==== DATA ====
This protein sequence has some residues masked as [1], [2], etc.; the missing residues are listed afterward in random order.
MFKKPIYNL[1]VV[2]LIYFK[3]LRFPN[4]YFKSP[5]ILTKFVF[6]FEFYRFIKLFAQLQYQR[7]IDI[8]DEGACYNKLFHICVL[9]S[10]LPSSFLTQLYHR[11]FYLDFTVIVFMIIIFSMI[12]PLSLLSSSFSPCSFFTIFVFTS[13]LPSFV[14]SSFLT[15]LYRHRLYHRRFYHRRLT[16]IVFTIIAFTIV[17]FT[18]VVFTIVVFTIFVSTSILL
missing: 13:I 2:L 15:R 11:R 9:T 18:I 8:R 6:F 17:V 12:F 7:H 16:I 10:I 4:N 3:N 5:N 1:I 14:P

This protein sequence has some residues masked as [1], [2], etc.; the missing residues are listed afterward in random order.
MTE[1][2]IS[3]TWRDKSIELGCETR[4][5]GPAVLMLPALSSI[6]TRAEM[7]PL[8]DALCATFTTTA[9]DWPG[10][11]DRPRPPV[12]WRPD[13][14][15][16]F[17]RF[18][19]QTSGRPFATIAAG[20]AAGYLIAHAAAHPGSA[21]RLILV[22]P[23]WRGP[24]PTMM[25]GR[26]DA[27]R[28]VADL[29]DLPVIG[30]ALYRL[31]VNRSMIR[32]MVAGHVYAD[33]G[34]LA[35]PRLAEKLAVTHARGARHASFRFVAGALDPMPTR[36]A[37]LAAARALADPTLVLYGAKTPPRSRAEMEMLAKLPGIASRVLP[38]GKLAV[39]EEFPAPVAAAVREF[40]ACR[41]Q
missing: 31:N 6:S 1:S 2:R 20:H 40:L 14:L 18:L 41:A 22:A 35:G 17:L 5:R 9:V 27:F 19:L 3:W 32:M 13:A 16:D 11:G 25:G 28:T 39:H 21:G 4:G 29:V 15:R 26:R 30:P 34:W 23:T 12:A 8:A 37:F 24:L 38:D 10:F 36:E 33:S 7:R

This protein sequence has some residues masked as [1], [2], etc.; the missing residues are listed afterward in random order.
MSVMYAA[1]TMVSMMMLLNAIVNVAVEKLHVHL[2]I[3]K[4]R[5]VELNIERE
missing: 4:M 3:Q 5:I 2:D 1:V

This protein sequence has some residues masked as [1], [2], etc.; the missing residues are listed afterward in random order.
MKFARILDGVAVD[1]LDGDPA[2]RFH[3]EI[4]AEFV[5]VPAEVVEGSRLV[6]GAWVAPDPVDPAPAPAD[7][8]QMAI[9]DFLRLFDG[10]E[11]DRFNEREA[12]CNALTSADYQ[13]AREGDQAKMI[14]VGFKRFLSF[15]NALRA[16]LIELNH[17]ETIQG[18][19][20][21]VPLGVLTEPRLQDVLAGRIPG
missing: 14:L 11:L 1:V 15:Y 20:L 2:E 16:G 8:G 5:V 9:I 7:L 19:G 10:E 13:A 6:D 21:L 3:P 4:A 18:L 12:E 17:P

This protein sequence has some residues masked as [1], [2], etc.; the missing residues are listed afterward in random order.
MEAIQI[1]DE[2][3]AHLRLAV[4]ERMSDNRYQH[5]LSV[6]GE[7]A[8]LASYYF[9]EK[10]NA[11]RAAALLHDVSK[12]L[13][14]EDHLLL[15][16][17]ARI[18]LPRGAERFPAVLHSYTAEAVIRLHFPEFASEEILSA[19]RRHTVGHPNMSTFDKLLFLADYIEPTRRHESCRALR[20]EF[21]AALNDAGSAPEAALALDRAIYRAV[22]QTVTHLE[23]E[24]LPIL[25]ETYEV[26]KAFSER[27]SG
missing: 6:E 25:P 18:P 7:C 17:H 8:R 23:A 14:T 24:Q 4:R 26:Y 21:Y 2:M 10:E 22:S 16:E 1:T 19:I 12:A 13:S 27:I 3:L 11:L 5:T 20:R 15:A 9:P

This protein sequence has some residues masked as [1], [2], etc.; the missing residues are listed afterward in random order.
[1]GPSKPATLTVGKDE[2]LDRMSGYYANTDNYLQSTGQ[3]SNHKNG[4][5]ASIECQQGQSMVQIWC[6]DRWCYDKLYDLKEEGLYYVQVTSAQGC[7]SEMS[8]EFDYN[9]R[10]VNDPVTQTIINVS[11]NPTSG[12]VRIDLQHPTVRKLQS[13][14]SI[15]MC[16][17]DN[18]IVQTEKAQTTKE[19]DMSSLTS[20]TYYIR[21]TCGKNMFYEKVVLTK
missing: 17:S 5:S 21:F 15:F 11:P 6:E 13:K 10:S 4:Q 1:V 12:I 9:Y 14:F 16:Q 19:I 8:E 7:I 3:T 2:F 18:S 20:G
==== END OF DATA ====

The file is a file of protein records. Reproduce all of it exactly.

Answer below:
This protein sequence has some residues masked as [1], [2], etc.; the missing residues are listed afterward in random order.
MFKKPIYNL[1]VV[2]LIYFK[3]LRFPN[4]YFKSP[5]ILTKFVF[6]FEFYRFIKLFAQLQYQR[7]IDI[8]DEGACYNKLFHICVL[9]S[10]LPSSFLTQLYHR[11]FYLDFTVIVFMIIIFSMI[12]PLSLLSSSFSPCSFFTIFVFTS[13]LPSFV[14]SSFLT[15]LYRHRLYHRRFYHRRLT[16]IVFTIIAFTIV[17]FT[18]VVFTIVVFTIFVSTSILL
missing: 13:I 2:L 15:R 11:R 9:T 18:I 8:R 6:F 17:V 12:F 7:H 16:I 10:I 4:N 3:N 5:N 1:I 14:P

This protein sequence has some residues masked as [1], [2], etc.; the missing residues are listed afterward in random order.
MTE[1][2]IS[3]TWRDKSIELGCETR[4][5]GPAVLMLPALSSI[6]TRAEM[7]PL[8]DALCATFTTTA[9]DWPG[10][11]DRPRPPV[12]WRPD[13][14][15][16]F[17]RF[18][19]QTSGRPFATIAAG[20]AAGYLIAHAAAHPGSA[21]RLILV[22]P[23]WRGP[24]PTMM[25]GR[26]DA[27]R[28]VADL[29]DLPVIG[30]ALYRL[31]VNRSMIR[32]MVAGHVYAD[33]G[34]LA[35]PRLAEKLAVTHARGARHASFRFVAGALDPMPTR[36]A[37]LAAARALADPTLVLYGAKTPPRSRAEMEMLAKLPGIASRVLP[38]GKLAV[39]EEFPAPVAAAVREF[40]ACR[41]Q
missing: 31:N 6:S 1:S 2:R 20:H 40:L 14:L 18:L 41:A 22:A 35:G 17:L 5:R 9:V 27:F 19:L 3:W 32:M 13:A 16:D 11:G 25:G 28:T 39:H 21:G 4:G 29:V 15:R 26:R 30:P 34:W 23:T 12:A 8:A 37:F 24:L 38:D 10:F 36:E 33:S 7:R

This protein sequence has some residues masked as [1], [2], etc.; the missing residues are listed afterward in random order.
MSVMYAA[1]TMVSMMMLLNAIVNVAVEKLHVHL[2]I[3]K[4]R[5]VELNIERE
missing: 4:M 3:Q 5:I 2:D 1:V

This protein sequence has some residues masked as [1], [2], etc.; the missing residues are listed afterward in random order.
MKFARILDGVAVD[1]LDGDPA[2]RFH[3]EI[4]AEFV[5]VPAEVVEGSRLV[6]GAWVAPDPVDPAPAPAD[7][8]QMAI[9]DFLRLFDG[10]E[11]DRFNEREA[12]CNALTSADYQ[13]AREGDQAKMI[14]VGFKRFLSF[15]NALRA[16]LIELNH[17]ETIQG[18][19][20][21]VPLGVLTEPRLQDVLAGRIPG
missing: 14:L 11:L 1:V 15:Y 20:L 2:E 16:G 8:G 5:V 9:I 7:L 19:G 10:E 13:A 6:D 21:L 3:P 4:A 18:L 12:E 17:P

This protein sequence has some residues masked as [1], [2], etc.; the missing residues are listed afterward in random order.
MEAIQI[1]DE[2][3]AHLRLAV[4]ERMSDNRYQH[5]LSV[6]GE[7]A[8]LASYYF[9]EK[10]NA[11]RAAALLHDVSK[12]L[13][14]EDHLLL[15][16][17]ARI[18]LPRGAERFPAVLHSYTAEAVIRLHFPEFASEEILSA[19]RRHTVGHPNMSTFDKLLFLADYIEPTRRHESCRALR[20]EF[21]AALNDAGSAPEAALALDRAIYRAV[22]QTVTHLE[23]E[24]LPIL[25]ETYEV[26]KAFSER[27]SG
missing: 6:E 25:P 18:P 7:C 17:H 8:R 23:A 14:T 24:Q 4:R 26:Y 21:Y 2:M 10:E 22:S 16:E 1:T 19:I 12:A 13:S 27:I 3:L 11:L 5:T 20:R 15:A 9:P

This protein sequence has some residues masked as [1], [2], etc.; the missing residues are listed afterward in random order.
[1]GPSKPATLTVGKDE[2]LDRMSGYYANTDNYLQSTGQ[3]SNHKNG[4][5]ASIECQQGQSMVQIWC[6]DRWCYDKLYDLKEEGLYYVQVTSAQGC[7]SEMS[8]EFDYN[9]R[10]VNDPVTQTIINVS[11]NPTSG[12]VRIDLQHPTVRKLQS[13][14]SI[15]MC[16][17]DN[18]IVQTEKAQTTKE[19]DMSSLTS[20]TYYIR[21]TCGKNMFYEKVVLTK
missing: 17:S 5:S 21:F 15:F 11:P 6:E 13:K 10:S 4:Q 1:V 12:I 9:Y 14:F 16:Q 19:I 8:E 7:I 3:T 2:F 18:S 20:G